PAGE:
TALLAHASSEE, Fla. (AP) _ A research and advocacy group with close business ties urged Florida Gov. Rick Scott on Friday to veto $149.6 million in spending “turkeys,'' including hometown water projects, college buildings and senior centers that lawmakers added outside the normal budget process or that serve strictly local or private purposes.
Florida TaxWatch also questioned the validity of $21.3 million earmarked for 16 economic development projects, including a rowing center and soccer training, but did not ask for vetoes because they went through some review process and each was approved on one chamber's budget bill.
Instead, TaxWatch is asking that Scott and state economic development officials assess each project to determine what return the state can expect for its investment in terms of jobs and other economic activity.
TaxWatch turkeys often, but not always, are the equivalent of pork barrel projects or earmarks in Congress.
“This is not about waste in government or efficiency per se,'' said TaxWatch president Calabro as he stood next to a stuffed wild turkey at a news conference.
As a result, the list of 143 projects recommended for line-item vetoes does not include $33.5 million to launch a new state university although TaxWatch opposes the project as financially wasteful.
Besides the budget, the Legislature passed a substantive bill that would immediately turn the University of South Florida's polytechnic branch at Lakeland into the state's 12th public university. That would sidestep accreditation and other requirements the Board of Governors had set for the campus before it could gain independence.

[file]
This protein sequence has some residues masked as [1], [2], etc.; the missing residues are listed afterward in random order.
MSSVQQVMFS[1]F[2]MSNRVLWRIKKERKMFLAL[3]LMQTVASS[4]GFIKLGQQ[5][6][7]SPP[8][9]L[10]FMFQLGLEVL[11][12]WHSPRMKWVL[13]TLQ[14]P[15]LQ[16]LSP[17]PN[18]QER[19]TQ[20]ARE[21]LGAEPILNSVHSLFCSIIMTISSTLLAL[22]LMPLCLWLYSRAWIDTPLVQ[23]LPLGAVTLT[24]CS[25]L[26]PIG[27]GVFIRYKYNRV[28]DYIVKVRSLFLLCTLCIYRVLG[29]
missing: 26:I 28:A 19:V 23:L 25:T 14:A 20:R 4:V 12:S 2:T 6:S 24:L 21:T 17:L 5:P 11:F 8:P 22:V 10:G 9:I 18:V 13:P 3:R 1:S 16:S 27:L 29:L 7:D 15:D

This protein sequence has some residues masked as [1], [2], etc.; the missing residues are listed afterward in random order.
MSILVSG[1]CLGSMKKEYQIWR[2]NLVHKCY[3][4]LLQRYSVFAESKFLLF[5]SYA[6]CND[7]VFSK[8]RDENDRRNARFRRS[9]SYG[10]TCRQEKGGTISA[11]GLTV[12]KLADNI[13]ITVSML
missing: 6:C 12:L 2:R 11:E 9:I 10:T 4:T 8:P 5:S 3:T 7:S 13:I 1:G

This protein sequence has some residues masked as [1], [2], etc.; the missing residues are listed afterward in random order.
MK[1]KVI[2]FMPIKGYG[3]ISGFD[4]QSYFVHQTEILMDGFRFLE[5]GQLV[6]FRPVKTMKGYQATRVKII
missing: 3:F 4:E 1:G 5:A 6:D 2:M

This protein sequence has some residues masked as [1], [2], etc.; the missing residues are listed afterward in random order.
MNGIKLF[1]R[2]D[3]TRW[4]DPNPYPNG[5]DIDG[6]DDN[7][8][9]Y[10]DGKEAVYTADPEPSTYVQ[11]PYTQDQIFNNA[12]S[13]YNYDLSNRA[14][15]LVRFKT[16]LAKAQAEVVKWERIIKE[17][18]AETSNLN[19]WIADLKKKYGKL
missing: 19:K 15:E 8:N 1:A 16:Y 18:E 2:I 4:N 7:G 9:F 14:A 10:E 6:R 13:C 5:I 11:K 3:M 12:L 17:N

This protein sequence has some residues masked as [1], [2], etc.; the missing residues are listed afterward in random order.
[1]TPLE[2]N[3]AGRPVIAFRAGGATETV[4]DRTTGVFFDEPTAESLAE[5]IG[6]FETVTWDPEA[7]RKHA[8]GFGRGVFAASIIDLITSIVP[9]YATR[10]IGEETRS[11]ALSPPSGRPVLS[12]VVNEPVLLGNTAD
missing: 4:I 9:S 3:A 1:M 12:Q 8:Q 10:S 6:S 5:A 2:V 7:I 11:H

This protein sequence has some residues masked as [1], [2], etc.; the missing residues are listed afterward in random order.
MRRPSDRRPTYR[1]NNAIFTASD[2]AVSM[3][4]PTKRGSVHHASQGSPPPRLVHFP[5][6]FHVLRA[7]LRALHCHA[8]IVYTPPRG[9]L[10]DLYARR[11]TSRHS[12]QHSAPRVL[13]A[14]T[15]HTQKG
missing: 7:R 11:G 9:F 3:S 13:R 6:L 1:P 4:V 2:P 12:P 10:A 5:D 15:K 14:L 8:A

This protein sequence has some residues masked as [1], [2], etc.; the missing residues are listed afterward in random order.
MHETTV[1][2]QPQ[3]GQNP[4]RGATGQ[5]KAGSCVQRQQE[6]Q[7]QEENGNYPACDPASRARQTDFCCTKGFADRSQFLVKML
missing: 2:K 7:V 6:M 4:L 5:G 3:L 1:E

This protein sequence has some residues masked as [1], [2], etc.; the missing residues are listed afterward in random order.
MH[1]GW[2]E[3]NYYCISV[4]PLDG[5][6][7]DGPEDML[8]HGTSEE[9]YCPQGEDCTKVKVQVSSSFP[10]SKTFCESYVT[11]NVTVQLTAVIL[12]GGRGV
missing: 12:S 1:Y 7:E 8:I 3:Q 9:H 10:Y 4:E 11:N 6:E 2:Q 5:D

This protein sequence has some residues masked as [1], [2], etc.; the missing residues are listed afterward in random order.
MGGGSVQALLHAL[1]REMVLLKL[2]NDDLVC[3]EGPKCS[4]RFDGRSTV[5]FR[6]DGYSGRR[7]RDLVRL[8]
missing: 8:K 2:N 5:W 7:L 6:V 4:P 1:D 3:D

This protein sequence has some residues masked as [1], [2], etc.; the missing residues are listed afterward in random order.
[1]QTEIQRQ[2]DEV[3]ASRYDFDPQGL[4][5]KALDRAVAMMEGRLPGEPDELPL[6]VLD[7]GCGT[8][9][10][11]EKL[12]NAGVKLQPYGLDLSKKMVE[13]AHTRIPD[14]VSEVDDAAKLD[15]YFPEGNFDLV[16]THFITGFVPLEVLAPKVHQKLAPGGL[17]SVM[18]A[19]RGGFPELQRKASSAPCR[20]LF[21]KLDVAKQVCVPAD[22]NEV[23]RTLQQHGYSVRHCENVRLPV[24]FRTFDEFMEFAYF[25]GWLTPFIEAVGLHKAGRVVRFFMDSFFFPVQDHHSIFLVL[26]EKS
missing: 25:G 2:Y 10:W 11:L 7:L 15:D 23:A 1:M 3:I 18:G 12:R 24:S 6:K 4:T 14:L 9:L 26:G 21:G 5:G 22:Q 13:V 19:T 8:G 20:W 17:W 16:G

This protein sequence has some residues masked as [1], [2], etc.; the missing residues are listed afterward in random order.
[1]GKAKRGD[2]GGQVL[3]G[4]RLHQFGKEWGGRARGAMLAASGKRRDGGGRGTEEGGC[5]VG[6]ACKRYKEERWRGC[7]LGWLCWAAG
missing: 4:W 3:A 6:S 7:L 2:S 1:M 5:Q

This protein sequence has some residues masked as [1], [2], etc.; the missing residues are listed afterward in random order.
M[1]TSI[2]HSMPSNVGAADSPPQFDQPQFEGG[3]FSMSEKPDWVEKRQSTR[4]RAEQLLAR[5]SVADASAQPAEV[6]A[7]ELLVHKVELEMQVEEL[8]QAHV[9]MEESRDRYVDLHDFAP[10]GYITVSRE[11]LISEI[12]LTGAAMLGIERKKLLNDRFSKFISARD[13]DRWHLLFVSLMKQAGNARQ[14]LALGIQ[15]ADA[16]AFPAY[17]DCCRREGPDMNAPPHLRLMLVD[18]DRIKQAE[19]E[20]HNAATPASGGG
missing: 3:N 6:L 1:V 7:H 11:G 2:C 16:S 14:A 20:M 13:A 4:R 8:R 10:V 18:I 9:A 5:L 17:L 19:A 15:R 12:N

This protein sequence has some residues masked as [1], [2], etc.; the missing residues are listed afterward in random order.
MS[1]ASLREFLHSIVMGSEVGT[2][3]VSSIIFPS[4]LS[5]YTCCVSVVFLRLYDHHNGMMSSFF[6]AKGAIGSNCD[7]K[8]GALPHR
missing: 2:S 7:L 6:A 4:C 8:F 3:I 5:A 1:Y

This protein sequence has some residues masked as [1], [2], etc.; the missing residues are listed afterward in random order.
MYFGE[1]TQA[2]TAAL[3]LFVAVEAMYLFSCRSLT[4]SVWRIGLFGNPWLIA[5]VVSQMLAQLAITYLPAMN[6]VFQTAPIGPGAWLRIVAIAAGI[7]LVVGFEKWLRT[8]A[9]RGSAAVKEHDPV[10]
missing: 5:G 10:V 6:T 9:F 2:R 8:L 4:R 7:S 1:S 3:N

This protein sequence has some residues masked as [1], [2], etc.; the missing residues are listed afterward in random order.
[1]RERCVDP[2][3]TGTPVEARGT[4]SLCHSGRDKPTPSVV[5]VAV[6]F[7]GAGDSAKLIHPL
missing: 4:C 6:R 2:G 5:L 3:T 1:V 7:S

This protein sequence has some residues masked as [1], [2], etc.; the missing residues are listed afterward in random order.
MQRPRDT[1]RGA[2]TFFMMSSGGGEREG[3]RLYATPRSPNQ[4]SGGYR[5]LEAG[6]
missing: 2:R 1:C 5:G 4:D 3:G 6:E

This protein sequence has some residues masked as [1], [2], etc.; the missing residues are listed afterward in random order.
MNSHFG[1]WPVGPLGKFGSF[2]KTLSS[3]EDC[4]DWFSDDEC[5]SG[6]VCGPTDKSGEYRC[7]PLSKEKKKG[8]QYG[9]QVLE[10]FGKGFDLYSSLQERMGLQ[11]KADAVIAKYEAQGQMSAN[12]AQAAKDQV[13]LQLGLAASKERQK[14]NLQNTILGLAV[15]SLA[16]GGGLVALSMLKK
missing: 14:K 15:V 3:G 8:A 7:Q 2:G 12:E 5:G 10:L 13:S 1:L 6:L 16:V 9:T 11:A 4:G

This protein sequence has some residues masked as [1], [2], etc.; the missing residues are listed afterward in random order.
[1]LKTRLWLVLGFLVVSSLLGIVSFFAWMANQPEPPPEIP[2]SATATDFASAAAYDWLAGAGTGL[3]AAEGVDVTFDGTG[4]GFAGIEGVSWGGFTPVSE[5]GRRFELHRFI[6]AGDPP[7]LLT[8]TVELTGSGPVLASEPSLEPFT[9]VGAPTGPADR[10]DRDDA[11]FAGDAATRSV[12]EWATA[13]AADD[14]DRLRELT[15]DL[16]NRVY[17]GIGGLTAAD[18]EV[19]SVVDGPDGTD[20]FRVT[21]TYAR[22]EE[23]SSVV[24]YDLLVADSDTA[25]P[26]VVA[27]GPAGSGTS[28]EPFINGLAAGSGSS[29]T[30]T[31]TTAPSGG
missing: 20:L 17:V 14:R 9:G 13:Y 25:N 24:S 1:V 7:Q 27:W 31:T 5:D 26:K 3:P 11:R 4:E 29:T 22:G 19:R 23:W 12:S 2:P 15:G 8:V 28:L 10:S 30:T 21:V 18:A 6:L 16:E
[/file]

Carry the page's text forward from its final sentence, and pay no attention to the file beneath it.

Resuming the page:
Scott last year vetoed $180.9 million of $203 million of TaxWatch's turkeys, or 89 percent. That's the highest percentage in the last decade.
This year's list, totaling $171 million if the economic development projects are included, is still the third-lowest in the past 10 years.
“This Legislature did better than many others across the land,'' Calabro said. Still, lawmakers could have done better, he added.
Calabro also said the list is surprisingly large for another austere budget year. Lawmakers cut $1.4 billion in spending to balance the $70 billion budget.
The biggest turkey on the list is $14 million to build a Public Safety Institute at Brevard Community College, which was not included in either chamber's original budget but added by a joint conference committee. It is a low priority for the state college system and Scott vetoed the project last year as well.
The college once employed Senate President Mike Haridopolos, R-Merritt Island, and it's in his home county.
Some projects were listed because lawmakers bypassed the competitive contracting process. They include $2 million for ARC of Florida, and $1 million each for the Loveland Center in Sarasota and Brevard Achievement Center, which all provide services for disabled people.
Appropriations of $1 million and $500,000 for the Mildred Pepper and Hialeah senior centers were listed because they are private facilities. Also, the Legislature has no process for determining capital needs for senior centers.
Twenty-three local water projects valued at $19 million scattered across the state also made the list because the Department of Environmental Protection never reviewed them to determine their validity.
The economic development projects listed as questionable include $5 million each for a Sarasota rowing center and the Central Florida Life Science Incubator Consortium, $1 million for major league soccer training in central Florida and $150,000 for the Florida Holocaust Museum in St. Petersburg.